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    RADIO ROXI TIMELESS TUNES

Traffic & Travel News

Going on holiday will be a very different experience in 2024 as Europe cracks down on British tourists

today26/12/2023

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Travel is going to look very different next year.

Gone are the days of booking a stress-free cruise, whizzing through security at the airport or having all costs covered when you land at your destination.


More expensive holidays aren’t because travel providers are hiking up their prices.

New tourist taxes are being introduced within weeks and countries are making it more difficult for cruise ships to stop at ports Britons used to love.

And if you manage to book your holiday without problems, Britons will be hit by longer queues at borders than ever before.

Up to “four times longer”, in fact, according to the Slovenian Government.

Spain beach

Those travelling to Europe could face higher charges

GETTY

So, what exactly can you expect when travelling abroad in 2024?

The biggest change affecting those going to Europe is the introduction of new post-Brexit border checks.

To enter the EU, we need to agree to have our fingerprints taken and facial images captured.

Personal data including your name, date of birth, nationality and travel documents also need to be shared as part of the new post-Brexit measures.

The new checks will replace getting passports stamped but Governments, including Slovenia and Austria, have shared concerns over how much longer it will take people to get through checks.

Whether you fly, use the Eurotunnel or enter via cruise ship, you need to comply with the checks, although under-12s are exempt.

It will apply in all EU countries, apart from Cyprus and Ireland, and non-EU countries Norway, Iceland, Switzerland and Lichtenstein.

When Britons finally get into the country, they will be hit with more tourist taxes and fees than ever before.

From January 2024, tourist tax in Paris will rise by as much as 200 per cent.

Visitors currently pay between €0.25 (22p) and €5 (£4.30) per night, depending on the type of accommodation, but as much as 200 per cent can be added to this cost according to the new proposals.

The €5 charge could total up to €15 (£13) per person per night if the maximum 200 per cent increase (€10) is charged.

The reason behind the higher fees is to improve public transport, but it could add nearly £50 per person to the cost of a three-night weekend break for Britons staying at a pricier hotel.

Tourist tax in Amsterdam will increase to 12.5 per cent of the price of the hotel room.

Cruise ship guests will also need to pay an increased fee of €11 (£9.55) per visitor, up from €8 (£6.95) – not to mention higher taxes being introduced in Venice, Valencia, Barcelona, Madrid, Olhao, Faro and Figueira da Foz.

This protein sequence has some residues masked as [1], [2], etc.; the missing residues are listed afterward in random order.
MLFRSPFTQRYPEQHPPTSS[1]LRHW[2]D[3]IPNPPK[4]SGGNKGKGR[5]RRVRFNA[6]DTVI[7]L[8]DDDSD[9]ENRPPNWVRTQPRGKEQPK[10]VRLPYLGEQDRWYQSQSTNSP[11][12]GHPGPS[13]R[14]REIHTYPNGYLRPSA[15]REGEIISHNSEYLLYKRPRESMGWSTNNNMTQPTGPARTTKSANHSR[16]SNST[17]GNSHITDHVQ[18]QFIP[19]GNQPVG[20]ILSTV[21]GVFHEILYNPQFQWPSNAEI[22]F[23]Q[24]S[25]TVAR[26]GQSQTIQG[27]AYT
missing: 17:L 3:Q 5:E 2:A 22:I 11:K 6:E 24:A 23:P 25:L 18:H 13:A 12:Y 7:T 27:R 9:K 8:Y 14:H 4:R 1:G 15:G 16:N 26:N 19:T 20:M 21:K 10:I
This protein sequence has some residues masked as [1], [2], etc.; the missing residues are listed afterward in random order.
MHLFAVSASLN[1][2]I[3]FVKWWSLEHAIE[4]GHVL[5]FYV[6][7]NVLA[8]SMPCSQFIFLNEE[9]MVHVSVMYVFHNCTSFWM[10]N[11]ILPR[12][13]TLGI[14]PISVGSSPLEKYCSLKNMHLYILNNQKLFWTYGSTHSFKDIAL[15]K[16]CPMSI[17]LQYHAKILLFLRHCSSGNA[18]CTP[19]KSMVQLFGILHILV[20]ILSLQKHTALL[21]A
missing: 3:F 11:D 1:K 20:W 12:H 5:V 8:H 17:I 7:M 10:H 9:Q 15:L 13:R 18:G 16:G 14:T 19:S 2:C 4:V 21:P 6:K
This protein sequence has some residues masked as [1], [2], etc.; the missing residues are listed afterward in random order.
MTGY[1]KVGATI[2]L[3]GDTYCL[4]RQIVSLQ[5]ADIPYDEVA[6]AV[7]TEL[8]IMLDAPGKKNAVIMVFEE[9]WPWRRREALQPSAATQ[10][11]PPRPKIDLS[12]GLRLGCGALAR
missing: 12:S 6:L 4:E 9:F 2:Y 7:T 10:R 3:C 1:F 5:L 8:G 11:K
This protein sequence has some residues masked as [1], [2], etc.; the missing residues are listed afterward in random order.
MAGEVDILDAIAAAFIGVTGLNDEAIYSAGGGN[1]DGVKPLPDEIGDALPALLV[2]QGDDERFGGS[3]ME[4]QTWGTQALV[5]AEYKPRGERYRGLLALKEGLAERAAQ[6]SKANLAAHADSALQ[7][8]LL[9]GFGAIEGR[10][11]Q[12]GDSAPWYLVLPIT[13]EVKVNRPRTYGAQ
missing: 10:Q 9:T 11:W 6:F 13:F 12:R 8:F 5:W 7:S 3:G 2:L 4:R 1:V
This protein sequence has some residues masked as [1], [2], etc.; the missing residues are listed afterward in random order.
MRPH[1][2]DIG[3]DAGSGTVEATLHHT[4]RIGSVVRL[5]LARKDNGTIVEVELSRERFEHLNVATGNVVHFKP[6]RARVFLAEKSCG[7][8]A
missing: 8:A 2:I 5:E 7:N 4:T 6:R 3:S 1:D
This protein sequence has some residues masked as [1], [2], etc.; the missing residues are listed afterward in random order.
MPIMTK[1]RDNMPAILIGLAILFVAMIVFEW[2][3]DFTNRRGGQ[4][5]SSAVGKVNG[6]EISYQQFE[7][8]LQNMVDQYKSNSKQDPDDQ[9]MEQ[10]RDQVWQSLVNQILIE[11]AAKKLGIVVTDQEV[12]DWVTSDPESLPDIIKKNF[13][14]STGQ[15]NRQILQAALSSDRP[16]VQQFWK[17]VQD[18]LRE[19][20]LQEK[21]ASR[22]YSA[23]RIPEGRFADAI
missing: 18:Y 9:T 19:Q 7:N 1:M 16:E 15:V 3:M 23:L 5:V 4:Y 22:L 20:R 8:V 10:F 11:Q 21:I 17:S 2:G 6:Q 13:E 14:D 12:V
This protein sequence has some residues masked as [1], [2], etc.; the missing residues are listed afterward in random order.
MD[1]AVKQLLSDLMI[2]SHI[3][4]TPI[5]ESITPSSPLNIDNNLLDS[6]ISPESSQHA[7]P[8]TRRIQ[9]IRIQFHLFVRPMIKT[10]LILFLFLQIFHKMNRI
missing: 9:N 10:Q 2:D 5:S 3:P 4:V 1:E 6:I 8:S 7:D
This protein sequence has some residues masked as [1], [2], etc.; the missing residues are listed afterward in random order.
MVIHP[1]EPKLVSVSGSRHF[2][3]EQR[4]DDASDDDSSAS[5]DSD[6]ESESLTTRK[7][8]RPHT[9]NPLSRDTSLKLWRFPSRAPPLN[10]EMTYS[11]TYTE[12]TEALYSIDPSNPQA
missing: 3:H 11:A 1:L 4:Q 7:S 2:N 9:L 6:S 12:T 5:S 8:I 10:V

This means Britons will have a lot more to consider when jetting off at a time when budgets are already tight.

Cruise routes will look different as well.

Not only will cruise guests face the same higher fees when stopping in these European countries, popular stops will be pulled for itineraries altogether as well.

In a recent vote, Amsterdam City Council agreed to shut down the cruise terminal.

Barcelona closed its north terminal which means around 340 ships will now need to dock further away at the Moll d’Adossat pier.

A ‘one-ship-per-terminal’ rule is also enforced meaning just seven cruise ships can dock in the city at one time.

And this is just the beginning with more restrictions planned, including the closure of Barcelona’s south terminal by 2026.

Ryanair flight

Airlines will put on more routes next year

PA

The tourist taxes and cruise restrictions are justified by many local Governments as measures to prevent overcrowding or to improve facilities.

Cruise ships have also been banned in some places to help with pollution, such as Venice, which banned large cruise ships for good in 2021.

Whatever the reason for the changes, guests will not be able to travel as freely as before.

It’s not all bad news, however, as Britons will be able to travel to more destinations more easily.

Popular airlines including British Airways, Ryanair and easyJet have shared they will fly to more European destinations from next year.

Lots of the flights are on sale at an affordable price, too.

With many families traditionally looking to book their 2024 summer getaway within the next few weeks, they may even be able to bag a bargain in the January sales.

But wherever you’re jetting off to, there will be more to consider than ever before in 2024.



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Written by: radioroxi

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